Advertising shake-up

With the content and digital changes comes a rethink in advertising offerings. The most disruptive change is removing midroll ad content in on-demand services – a step Foxtel said was necessary to better reflect on-demand user behaviour.

The new-look Foxtel Media business is now working to unify ad products across on-demand, digital and live programming to replace what has been a disconnected advertising process, shortening ad load overall. This kicks off with unified ad experiences across Foxtel Go and Now products.

New ad offerings are also coming, including the 15-second ‘Q break’ or quick break, a 6-second linear advertising bespoke ad slot rolling out across 15 broadcast channels. This will run between the conclusion of one program and commencement of the next and incorporate two 6-second ad units. There’s also the 1-minute ‘M break’ spot featuring two 30-second ad units. Each is accompanied by a short intro and represents a reduction in ad loads on linear TV channels.  

Foxtel is also planning targeted on-demand video advertising based on subscriber insights, plus IP ad insertion for digital advertising across its Kayo Sports, Foxtel Go and Foxtel Now products.

Foxtel Media chief, Mark Frain, said the changes are about putting customers at the heart of everything the group is doing.

“The Samsung content discovery bar, along with the new ad units… demonstrate our focus on building new products that don’t just reflect user behaviour, but create new experiences for our customers,” he said. “We are disrupting the traditional advertising model on linear and digital TV.”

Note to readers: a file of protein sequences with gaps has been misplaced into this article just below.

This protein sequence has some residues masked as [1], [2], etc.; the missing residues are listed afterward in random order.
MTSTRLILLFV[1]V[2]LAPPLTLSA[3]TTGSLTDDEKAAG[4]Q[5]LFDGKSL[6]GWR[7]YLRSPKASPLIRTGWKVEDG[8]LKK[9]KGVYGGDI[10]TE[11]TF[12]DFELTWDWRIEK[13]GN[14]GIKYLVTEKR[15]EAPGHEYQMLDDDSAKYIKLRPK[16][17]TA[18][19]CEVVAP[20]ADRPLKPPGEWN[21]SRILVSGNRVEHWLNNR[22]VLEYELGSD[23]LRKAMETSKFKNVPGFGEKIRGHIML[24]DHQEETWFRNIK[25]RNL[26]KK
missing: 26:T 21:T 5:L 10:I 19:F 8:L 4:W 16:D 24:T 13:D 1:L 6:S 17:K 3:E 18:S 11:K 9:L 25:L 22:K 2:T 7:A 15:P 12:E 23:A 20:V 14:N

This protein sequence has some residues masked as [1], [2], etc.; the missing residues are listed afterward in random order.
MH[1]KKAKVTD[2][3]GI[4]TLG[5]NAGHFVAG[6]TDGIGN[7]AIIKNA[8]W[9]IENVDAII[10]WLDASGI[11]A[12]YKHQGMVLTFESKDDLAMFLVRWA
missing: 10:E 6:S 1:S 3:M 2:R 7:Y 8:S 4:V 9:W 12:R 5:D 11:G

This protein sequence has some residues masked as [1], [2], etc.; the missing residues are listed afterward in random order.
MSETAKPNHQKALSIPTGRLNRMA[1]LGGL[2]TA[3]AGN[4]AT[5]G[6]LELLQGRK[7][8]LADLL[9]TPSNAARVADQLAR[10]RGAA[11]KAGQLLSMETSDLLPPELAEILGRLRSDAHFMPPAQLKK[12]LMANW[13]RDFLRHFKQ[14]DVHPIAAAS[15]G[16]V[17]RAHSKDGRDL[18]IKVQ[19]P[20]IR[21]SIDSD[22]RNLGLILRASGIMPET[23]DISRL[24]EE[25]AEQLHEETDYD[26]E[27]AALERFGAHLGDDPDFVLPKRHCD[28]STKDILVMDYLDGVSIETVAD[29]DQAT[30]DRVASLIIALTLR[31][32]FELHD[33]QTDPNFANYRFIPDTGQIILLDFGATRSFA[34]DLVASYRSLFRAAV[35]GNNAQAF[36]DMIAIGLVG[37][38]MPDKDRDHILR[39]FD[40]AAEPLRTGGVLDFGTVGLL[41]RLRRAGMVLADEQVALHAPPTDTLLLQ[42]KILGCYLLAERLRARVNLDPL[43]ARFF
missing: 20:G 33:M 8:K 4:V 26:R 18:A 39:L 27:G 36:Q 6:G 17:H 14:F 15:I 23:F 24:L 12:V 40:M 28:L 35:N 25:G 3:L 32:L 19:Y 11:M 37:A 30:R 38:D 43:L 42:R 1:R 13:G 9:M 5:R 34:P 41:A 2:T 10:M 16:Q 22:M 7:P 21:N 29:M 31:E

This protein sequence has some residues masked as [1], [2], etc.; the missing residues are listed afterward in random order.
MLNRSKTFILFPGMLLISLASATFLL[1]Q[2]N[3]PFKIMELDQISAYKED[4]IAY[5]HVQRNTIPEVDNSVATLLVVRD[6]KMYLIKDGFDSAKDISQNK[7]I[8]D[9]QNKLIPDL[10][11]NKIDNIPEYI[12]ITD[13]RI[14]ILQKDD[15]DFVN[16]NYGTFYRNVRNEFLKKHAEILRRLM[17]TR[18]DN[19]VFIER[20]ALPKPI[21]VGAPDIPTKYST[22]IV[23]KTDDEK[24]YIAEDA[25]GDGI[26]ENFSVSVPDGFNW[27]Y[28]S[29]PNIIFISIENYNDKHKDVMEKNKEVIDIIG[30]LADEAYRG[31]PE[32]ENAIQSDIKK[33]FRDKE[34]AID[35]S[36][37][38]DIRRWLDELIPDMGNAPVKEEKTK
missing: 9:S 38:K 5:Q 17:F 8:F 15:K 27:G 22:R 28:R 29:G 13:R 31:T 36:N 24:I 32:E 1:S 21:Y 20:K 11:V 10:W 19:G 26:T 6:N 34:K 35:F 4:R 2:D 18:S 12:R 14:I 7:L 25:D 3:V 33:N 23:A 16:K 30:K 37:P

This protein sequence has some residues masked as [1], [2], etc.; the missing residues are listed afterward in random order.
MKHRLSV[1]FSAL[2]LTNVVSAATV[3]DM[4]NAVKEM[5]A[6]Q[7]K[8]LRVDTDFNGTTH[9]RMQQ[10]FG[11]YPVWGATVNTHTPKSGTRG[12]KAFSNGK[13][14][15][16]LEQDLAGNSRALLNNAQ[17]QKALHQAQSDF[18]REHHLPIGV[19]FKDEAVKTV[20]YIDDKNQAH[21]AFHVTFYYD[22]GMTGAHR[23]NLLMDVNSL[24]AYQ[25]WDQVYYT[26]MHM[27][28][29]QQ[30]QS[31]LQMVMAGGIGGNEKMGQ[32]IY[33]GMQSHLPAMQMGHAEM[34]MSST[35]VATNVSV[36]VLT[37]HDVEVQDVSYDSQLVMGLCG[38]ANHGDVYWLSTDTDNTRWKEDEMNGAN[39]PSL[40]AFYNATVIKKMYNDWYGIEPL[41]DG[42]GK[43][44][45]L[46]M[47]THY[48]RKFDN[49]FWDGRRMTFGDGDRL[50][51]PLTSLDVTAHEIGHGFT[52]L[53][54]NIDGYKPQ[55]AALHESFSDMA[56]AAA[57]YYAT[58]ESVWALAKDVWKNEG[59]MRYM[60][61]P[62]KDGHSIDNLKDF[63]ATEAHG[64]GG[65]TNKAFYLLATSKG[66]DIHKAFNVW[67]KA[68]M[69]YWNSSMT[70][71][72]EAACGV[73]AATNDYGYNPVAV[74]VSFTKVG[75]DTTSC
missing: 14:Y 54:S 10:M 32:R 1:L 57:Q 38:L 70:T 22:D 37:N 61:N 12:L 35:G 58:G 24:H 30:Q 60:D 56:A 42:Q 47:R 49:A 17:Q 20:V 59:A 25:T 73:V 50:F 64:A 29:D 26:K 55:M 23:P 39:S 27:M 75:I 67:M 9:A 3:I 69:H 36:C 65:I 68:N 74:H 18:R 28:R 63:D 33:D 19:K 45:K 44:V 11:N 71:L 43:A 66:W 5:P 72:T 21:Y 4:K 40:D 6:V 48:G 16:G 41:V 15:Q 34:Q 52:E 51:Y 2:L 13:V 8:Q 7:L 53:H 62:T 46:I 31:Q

Data play

Driving most of the change is a better data play. Foxtel chief data and analytics officer, Jane Eastgate, has spent the past 12 months working her way through data from Foxtel’s 1.6 million connected households to better understand what customers are watching and interested in to inform content bought and produced by the group.

“Over the last 12 months we’ve been using this viewer data internally to understand what customers are watching and when to inform what content we buy and produce,” Eastgate told attendees at the Foxtel industry event.  

“We’ve also been using it to understand customer engagement with our platform, looking at retention and how we manage churn.

“We’ve trialled a lot of communication and content with customer to see what works and try to directly prevent them from churn while introducing them to compelling content relevant to them. It’s been successful and a great opportunity to demonstrate internally the power of this data.”

Commercially, Foxtel is now looking to open up this data to agencies and advertisers. “We’re working with an agency… to develop what this access can look like and what products can look like and come to life. Importantly, it’s about how this leads to stronger engagement,” Eastgate said.

The ambition is to have targeted, hyper-personalised and precise advertising to viewers via the set-top boxes. “That will bring together the power of personalised advertising on the box with all the connected OTT devices as well,” Eastgate said.

“We can take that even further as we understand consumers consume content and on what platforms, giving an advertising experience when you’re watching on the set-top box, that might be different to when you’re out at an event watching a show.”

To be ready for the opportunity, Eastgate advised the industry to broaden its understanding of customer and step away from pure segmentation and sample data.

“What this enables us to do is transcend from thinking about things in segment, but in terms of precise, actual customers,” she said.  “I appreciate there may be nervousness that instead of reaching 200,000 with a campaign, you might get too targeted. Again, this is the change in thinking. It doesn’t mean that at all. What it means is hyper-personalisation en masse – we can communicate and share content with each customer across different devices.”

To do this, Eastgate called on the industry to set up “data ecosystems”.

“We’re bringing our data to the table; we know advertisers and agencies have data too. It’s about creating those connections so ultimately we all serve customers well with all experiences,” she added.